Tortoises are herbivorous, meaning they eat lots of fruit and veges. Their diet should replicate wild foraging with a range of leafy greens such as dandelion, spinach, rocket, kale and watercress. Their diet should also be supplemented with smaller quantities of vegetables such as broccoli, carrots and cauliflower and some fruits like apples. grapes and strawberries.
Both species should be fed once a day at the same time. Hatchlings should be fed twice a day, also at the same time each day. Calcium is important for both turtles and tortoises. So it is vital that you dust your pet’s food with a calcium powder twice a week to ensure they have all the nutrients they need.
Happy & Healthy
Your pet should be alert and active with a hard shell in a smooth curve. If you take proper care of your turtle or tortoise by providing excellent housing, nutrition, lighting, and heating, it is unlikely to become ill or injured, but there are a couple of things to look out for. These include soft shell syndrome – a result of not enough light; fungal infections – a cotton-like layer on the shell, eyes or mouth; and respiratory infections – a runny nose, wheezing, lethargy and loss of appetite, all due to an environment that is too cold. If you see any of these symptoms in your pet, make sure you take it to your vet for treatment.
Although they can become tame and recognise their owners, turtles and tortoises are not particularly cuddly pets. Some owners say they enjoy being stroked or having their tummy scratched, but mostly they are just fascinating to watch. Most will come to recognise you as a source of food so will eagerly paddle or plod to a position where they can greet you.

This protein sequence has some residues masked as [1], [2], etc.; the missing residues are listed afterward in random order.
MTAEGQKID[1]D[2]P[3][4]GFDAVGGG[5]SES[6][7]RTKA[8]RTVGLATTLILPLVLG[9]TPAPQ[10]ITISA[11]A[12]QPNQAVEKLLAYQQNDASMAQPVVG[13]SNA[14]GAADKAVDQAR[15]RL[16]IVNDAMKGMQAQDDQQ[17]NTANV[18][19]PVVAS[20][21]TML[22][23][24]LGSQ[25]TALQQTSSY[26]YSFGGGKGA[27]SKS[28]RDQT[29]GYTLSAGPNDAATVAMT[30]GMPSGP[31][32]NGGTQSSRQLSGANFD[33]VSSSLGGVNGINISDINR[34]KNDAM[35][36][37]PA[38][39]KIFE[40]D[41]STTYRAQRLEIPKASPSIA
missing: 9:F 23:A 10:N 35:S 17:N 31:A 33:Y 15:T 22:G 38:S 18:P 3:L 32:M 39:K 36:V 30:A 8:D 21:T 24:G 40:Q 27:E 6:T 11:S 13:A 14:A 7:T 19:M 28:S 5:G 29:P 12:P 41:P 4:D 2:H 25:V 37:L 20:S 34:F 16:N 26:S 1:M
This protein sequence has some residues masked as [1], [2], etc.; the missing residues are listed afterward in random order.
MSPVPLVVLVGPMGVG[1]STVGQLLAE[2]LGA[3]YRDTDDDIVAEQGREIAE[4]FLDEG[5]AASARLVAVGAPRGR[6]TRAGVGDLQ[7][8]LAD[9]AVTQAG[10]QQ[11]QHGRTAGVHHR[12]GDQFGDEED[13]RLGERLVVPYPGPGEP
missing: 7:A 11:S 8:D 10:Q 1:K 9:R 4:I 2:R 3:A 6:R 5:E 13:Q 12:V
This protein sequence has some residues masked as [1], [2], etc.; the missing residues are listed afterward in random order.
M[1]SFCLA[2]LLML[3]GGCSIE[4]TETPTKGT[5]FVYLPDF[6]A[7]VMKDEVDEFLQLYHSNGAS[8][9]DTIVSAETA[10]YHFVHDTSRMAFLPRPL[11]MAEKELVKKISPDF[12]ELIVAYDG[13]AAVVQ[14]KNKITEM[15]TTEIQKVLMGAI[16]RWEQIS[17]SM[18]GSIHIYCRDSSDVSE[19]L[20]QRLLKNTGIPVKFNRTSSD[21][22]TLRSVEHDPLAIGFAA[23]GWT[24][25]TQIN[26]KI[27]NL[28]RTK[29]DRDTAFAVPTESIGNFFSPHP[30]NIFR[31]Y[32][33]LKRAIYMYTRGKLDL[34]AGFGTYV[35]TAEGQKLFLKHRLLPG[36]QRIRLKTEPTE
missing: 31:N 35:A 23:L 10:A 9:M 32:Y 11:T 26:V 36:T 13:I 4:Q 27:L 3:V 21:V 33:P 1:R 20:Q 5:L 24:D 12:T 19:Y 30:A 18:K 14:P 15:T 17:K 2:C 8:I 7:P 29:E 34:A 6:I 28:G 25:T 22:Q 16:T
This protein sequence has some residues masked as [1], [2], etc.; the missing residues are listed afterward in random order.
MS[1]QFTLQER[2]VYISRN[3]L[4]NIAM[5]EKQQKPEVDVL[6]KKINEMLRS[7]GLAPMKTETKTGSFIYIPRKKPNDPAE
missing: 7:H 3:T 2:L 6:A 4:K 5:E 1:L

Turtles don’t like being taken out of water – it is best to let them come to you, and when they do, pick them up using both hands, one on each side of the shell, between the front and back legs. It’s unwise to pick up a turtle using just one hand; turtles are quite good at freeing themselves with a bit of wiggling, kicking, clawing and biting. Some are surprisingly slippery, too!
It’s very important to wash your hands after handling your pet, as they can carry salmonella, which makes humans sick.
Bringing any pet home requires a lot of planning and preparation. It’s not an option to suddenly decide they’re too much trouble and release them into the wild. Turtles and tortoises in the waterways or parks of New Zealand would cause great harm to plant and animal life, including small fish, and they probably couldn’t fend for themselves. Make sure you and your family are prepared to take care of these beautiful creatures and you’ll enjoy their company for many years.
Turtle or Tortoise?
The biggest operational difference between tortoises and turtles is that tortoises are unable to swim; indeed, they cannot float, whereas turtles can. In general, turtles live in or near the water and swim by holding their breath underwater. Tortoises live primarily in dry regions, and are built for storing their own water supply and walking on sandy ground.
Turtles’ front feet are webbed with streamlined back feet to help them swim. They have flatter backs than tortoises, and may spend all or part of their lives underwater.
Tortoises live entirely above water, only venturing into water to clean themselves or to drink. In fact, they could drown in a deep or swift current. Their feet are hard and scaly so they can crawl across sharp rocks and sand. Tortoises often have claws to dig burrows to hide in during hot, sunny weather or for sleeping. Their shell forms a rounded dome, allowing the tortoise’s limbs and head to withdraw inside for protection.
The most common turtle and tortoise breeds in NZ:
- Red-eared Slider
- Box (Terrapene)
- Greek Spur-thighed
- Yellow footed
- Red foooted